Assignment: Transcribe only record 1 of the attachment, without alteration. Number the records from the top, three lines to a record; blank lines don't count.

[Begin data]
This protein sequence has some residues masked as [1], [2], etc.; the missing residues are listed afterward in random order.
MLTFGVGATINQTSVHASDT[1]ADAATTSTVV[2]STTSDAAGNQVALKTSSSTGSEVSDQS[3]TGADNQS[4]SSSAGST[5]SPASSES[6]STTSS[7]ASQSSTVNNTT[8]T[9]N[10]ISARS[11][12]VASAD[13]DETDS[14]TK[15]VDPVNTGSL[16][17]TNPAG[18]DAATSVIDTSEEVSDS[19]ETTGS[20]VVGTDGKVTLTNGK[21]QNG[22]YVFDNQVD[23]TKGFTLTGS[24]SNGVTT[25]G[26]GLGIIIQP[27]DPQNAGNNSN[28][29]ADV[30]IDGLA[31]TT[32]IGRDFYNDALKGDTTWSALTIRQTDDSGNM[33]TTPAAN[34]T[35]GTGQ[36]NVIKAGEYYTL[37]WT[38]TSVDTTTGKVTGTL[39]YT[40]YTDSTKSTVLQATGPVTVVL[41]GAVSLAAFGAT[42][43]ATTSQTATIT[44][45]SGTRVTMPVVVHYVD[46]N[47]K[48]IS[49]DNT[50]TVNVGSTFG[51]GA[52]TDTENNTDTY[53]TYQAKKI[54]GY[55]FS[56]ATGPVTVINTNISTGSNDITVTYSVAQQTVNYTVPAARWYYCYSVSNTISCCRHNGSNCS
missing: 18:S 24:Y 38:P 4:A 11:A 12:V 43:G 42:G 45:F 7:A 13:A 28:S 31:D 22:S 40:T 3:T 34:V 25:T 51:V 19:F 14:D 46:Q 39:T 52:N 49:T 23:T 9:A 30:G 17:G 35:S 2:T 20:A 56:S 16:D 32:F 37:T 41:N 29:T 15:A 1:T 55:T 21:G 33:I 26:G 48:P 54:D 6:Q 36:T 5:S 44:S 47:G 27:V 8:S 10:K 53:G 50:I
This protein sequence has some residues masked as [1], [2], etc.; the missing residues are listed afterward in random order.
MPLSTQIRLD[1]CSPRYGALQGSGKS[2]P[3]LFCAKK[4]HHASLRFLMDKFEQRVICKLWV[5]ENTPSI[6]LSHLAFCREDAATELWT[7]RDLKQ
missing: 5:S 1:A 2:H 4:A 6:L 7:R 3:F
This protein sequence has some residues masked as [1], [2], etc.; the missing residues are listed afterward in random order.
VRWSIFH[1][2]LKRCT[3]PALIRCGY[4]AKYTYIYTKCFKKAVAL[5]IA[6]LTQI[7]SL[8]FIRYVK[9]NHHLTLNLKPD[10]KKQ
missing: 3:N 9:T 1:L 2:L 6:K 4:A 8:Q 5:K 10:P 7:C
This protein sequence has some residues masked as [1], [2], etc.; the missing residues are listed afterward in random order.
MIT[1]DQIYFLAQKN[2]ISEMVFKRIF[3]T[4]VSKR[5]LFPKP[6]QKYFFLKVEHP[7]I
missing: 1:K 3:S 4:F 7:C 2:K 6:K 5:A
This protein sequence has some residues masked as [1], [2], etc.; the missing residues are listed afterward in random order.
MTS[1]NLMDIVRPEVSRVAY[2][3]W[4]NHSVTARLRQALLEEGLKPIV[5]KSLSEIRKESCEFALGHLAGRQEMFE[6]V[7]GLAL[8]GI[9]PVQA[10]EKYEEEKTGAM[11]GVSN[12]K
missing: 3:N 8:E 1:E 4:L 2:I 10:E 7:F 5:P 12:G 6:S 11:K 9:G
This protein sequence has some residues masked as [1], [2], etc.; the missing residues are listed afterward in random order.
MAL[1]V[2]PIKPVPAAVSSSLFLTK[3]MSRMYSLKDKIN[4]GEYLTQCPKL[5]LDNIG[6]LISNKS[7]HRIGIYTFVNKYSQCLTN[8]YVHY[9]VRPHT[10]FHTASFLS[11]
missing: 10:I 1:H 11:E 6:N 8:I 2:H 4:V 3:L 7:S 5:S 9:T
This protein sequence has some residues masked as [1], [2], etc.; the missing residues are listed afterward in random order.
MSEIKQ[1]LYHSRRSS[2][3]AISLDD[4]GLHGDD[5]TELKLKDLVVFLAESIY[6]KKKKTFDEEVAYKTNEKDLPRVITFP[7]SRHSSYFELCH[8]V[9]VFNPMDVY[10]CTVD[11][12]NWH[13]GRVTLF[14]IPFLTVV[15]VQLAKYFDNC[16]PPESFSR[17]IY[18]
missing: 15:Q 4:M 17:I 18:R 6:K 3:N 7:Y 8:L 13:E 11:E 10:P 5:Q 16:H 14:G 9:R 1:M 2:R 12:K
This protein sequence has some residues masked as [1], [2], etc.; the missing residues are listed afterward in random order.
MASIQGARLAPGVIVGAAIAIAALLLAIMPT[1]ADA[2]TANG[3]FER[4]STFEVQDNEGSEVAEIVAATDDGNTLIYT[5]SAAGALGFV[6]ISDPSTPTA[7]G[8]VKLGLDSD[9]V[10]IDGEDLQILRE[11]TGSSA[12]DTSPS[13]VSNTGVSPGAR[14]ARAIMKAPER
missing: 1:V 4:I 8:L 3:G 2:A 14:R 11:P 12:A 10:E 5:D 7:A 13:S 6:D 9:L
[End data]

This protein sequence has some residues masked as [1], [2], etc.; the missing residues are listed afterward in random order.
MLTFGVGATINQTSVHASDT[1]ADAATTSTVV[2]STTSDAAGNQVALKTSSSTGSEVSDQS[3]TGADNQS[4]SSSAGST[5]SPASSES[6]STTSS[7]ASQSSTVNNTT[8]T[9]N[10]ISARS[11][12]VASAD[13]DETDS[14]TK[15]VDPVNTGSL[16][17]TNPAG[18]DAATSVIDTSEEVSDS[19]ETTGS[20]VVGTDGKVTLTNGK[21]QNG[22]YVFDNQVD[23]TKGFTLTGS[24]SNGVTT[25]G[26]GLGIIIQP[27]DPQNAGNNSN[28][29]ADV[30]IDGLA[31]TT[32]IGRDFYNDALKGDTTWSALTIRQTDDSGNM[33]TTPAAN[34]T[35]GTGQ[36]NVIKAGEYYTL[37]WT[38]TSVDTTTGKVTGTL[39]YT[40]YTDSTKSTVLQATGPVTVVL[41]GAVSLAAFGAT[42][43]ATTSQTATIT[44][45]SGTRVTMPVVVHYVD[46]N[47]K[48]IS[49]DNT[50]TVNVGSTFG[51]GA[52]TDTENNTDTY[53]TYQAKKI[54]GY[55]FS[56]ATGPVTVINTNISTGSNDITVTYSVAQQTVNYTVPAARWYYCYSVSNTISCCRHNGSNCS
missing: 18:S 24:Y 38:P 4:A 11:A 12:V 43:G 42:G 45:F 7:A 13:A 28:S 31:D 22:S 40:T 3:T 34:V 25:T 51:V 19:F 14:D 46:Q 39:T 52:N 49:T 23:T 9:A 30:G 17:G 35:S 2:T 20:A 56:S 16:D 32:F 37:T 41:N 29:T 15:A 1:T 55:T 21:G 33:I 26:G 48:P 54:D 6:Q 36:T 5:S 44:S 47:G 27:V 8:S 10:K 53:G 50:I